A “dismal outlook” is projected for state higher education funding in most states over the next decade due largely to a “crowding out” of discretionary funding by Medicaid, a new analysis shows.
The analysis — performed by Moody’s Analytics and titled “Crowded Out: The Outlook for State Higher Education Spending” — found that, nationwide, state Medicaid spending will increase as a share of overall state spending to 17.9 percent by fiscal 2024, up from 15.6 percent in fiscal 2013.
“In dollar terms, that equates to as much as $60 billion spent on Medicaid over the next decade that previously would have been available for discretionary items such as higher education,” the analysis states. “The bulk of these costs is incurred beyond 2020, when federal assistance falls to its lowest point.”
The analysis says national higher education spending will correspondingly fall from 12.9 percent in fiscal 2013 to 12.7 percent on average by fiscal 2024.
The anticipated shrinking of state funding for higher education will likely have an adverse impact on low-income students and underrepresented groups, said Ray Scheppach, project director for the National Commission on Financing 21st Century Higher Education, a Lumina Foundation-backed initiative that commissioned the analysis as the first in a series it plans to release in the coming months.
“Let’s face it. As tuition has increased in the last 10 years, it’s had a negative impact,” said Scheppach, who is also a Senior Fellow for Economic Policy at the University of Virginia. “What we’re fearful of is it’s going to continue.
“If you look at the population that needs to be educated in the next 10 years, it’s more heavily weighted toward minorities and low-income people. It will be a challenge because they often come to the table with less education in elementary and secondary,” Scheppach said, echoing statistics that show Blacks and Hispanics have higher rates of enrollment in remedial education than Whites. “So it’s going to be challenging.”
In response to a question about why higher education and Medicaid had to be pitted against one another — as opposed to, for instance, higher education and prison spending — Scheppach noted that Medicaid is an “individual entitlement” and “mandatory spending.”
“What that means is, if somebody is eligible, they automatically get the benefit and there’s nothing the state can do to stop it,” Scheppach said.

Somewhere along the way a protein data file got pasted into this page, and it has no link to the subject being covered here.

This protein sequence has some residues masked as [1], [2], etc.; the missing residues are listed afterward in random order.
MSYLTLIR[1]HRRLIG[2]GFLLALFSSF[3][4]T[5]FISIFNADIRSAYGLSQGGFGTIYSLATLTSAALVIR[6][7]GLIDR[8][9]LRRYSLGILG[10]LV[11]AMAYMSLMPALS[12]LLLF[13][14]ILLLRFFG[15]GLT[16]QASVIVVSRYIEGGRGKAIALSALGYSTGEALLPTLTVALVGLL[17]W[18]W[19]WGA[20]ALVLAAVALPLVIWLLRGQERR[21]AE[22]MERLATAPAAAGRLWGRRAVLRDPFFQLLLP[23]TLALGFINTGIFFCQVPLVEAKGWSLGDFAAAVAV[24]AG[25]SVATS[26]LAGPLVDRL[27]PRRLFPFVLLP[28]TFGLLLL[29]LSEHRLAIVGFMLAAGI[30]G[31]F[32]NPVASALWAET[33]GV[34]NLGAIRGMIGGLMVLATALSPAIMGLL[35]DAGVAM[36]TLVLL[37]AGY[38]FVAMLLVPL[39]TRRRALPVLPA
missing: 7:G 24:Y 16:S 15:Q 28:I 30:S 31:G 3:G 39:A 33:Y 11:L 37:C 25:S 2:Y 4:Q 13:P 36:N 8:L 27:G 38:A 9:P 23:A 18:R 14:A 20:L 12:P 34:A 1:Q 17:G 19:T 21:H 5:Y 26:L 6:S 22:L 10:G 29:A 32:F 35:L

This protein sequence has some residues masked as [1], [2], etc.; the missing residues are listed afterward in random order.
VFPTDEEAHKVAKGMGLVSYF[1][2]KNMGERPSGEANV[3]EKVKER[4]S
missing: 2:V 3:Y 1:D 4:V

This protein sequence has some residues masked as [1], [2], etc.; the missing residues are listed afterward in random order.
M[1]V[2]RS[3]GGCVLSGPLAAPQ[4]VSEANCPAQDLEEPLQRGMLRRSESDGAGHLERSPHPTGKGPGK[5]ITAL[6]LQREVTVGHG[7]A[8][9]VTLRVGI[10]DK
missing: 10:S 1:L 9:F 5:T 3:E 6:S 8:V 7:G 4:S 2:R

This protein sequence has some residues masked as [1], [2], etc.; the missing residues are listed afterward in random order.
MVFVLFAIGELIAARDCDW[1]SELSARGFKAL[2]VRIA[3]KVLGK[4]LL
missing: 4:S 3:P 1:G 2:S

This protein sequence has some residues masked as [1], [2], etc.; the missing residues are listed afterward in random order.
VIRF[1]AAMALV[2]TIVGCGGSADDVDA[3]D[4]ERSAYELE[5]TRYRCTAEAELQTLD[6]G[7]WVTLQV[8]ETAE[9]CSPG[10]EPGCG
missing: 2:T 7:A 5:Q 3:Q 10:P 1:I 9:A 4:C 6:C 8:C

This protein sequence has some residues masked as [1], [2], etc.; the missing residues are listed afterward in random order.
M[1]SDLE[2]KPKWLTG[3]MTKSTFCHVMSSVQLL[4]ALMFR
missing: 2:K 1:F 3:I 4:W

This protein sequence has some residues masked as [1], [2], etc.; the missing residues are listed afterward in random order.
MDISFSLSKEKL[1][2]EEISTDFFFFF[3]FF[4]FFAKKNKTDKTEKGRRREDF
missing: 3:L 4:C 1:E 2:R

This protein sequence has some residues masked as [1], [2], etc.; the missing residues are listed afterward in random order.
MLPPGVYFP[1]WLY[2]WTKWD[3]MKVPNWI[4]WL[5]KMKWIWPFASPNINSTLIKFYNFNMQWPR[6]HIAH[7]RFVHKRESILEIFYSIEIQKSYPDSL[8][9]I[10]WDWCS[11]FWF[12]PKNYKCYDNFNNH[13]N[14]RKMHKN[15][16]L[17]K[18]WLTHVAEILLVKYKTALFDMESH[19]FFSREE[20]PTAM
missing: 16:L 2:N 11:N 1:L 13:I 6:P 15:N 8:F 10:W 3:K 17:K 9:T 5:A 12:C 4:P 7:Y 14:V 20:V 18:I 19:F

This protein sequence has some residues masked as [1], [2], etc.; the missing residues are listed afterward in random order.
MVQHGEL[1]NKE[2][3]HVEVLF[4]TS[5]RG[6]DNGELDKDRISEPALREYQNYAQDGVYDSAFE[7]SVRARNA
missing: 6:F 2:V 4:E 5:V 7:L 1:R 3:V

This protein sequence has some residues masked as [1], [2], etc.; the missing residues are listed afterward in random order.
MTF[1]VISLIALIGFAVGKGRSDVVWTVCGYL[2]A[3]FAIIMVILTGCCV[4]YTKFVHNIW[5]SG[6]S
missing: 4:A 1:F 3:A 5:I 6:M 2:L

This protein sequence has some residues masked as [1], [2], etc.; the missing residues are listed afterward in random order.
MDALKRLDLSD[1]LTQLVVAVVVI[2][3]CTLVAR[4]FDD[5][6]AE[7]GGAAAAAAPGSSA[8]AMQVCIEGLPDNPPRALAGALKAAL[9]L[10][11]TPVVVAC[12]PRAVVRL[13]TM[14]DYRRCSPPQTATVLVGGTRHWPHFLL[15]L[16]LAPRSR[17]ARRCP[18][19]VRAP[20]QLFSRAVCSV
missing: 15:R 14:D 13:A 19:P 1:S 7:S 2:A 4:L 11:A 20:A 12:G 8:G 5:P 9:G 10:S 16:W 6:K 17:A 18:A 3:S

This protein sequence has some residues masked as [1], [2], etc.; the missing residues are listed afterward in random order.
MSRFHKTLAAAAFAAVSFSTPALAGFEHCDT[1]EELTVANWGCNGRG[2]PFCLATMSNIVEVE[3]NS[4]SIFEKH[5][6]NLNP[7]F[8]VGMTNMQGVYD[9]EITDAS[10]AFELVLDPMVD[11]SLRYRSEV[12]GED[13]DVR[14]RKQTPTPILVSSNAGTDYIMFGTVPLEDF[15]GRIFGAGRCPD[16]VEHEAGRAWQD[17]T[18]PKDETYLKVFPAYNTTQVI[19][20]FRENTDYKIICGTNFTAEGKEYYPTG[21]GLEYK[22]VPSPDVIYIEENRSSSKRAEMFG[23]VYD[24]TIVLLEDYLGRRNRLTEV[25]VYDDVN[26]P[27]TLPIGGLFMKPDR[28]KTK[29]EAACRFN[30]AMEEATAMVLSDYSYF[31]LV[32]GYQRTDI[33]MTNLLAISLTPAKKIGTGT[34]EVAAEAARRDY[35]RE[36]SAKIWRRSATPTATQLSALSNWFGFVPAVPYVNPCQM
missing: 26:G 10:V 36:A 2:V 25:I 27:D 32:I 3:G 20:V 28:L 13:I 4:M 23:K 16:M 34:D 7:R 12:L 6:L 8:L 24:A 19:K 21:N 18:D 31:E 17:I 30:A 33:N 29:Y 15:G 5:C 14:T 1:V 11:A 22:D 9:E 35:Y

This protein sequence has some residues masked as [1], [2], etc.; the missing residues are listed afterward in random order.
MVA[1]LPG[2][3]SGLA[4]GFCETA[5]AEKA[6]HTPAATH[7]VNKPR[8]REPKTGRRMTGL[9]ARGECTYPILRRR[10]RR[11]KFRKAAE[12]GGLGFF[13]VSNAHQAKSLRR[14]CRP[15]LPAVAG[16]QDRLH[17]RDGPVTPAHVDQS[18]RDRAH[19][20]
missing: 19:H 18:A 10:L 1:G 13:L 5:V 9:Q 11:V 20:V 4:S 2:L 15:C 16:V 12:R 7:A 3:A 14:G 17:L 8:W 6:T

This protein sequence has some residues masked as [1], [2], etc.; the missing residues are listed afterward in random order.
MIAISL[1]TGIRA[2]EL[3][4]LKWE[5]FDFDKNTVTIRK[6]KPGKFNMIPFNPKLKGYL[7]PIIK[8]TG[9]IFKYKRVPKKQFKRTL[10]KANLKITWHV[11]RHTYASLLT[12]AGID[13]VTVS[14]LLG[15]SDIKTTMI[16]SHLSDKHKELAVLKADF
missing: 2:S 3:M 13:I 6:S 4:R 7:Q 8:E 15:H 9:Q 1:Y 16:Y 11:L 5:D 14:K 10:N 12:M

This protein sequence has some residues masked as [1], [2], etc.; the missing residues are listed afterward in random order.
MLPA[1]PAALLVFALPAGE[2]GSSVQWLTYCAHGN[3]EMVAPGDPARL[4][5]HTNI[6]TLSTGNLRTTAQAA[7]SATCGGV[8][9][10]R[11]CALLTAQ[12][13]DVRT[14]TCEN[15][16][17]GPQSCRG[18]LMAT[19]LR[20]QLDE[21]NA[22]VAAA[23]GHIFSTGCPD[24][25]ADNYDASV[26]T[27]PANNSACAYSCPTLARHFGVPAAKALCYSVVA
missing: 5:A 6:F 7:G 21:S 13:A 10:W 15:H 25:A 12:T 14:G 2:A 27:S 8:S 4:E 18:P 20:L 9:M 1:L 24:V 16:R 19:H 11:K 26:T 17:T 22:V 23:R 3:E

Higher education spending, on the other hand, is discretionary, he said.
“It pushes higher education to compete with elementary and secondary education, with infrastructure and highways, and criminal justice,” Scheppach said.
“Higher education is the one where states basically have been slowing the rate for some time because universities can get more by increasing tuition,” Scheppach said.
Scheppach was one of several speakers this week at the Education Writers Association annual conference in Chicago, which focused largely on the economics of education.
He spoke at a panel discussion titled “New Insights on State Funding for Higher Education.”
Co-panelist Daniel Hurley, Vice President for Government Relations and State Policy at the American Association of State Colleges and Universities, said the “good news” is that state support for higher education is up.
“Last fiscal year, we actually saw a 5.7 percent increase,” Hurley said. “That was a significant jump that was much needed after the Great Recession.”
Figures provided by Hurley show that, for the current 2015 fiscal year, states appropriated $81 billion for the operations of higher education, well above the $77 billion appropriated for 2014. It is also above the low point of $72.3 billion appropriated for 2012 after the Great Recession that began in 2008, according to The Pell Institute for the Study of Opportunity in Higher Education.
Hurley also noted that states are providing about 51 percent of funding to public colleges and universities.
“And we were very close as a nation to crossing that very symbolic line that students and families, that their dollars would be paying for more than fifty percent,” Hurley said. “I’m pleased to announce this past year we saw the pendulum swing for the first time” in several years.
However, Hurley questioned whether that swing was temporary and raised questions about the political climate for higher education. He noted that at least eight Republican governors and one Democratic governor have called for cuts to higher education for the next fiscal year.
He noted that two of the Republican governors — Bobby Jindal of Louisiana and Scott Walker of Wisconsin — have proposed major cuts of $500 million and $300 million, respectively, to higher education in their states.
“Whenever cuts to higher education are suggested, what does that say about the state of the political environment?” Hurley said. “Does it reflect the will of the people?
“I find it fascinating that two presidential contenders are recommending cuts this steep, and, based on whatever intel they have, they can get way with it.”
Jamaal Abdul-Alim can be reached at firstname.lastname@example.org. Or follow him on Twitter @dcwriter360.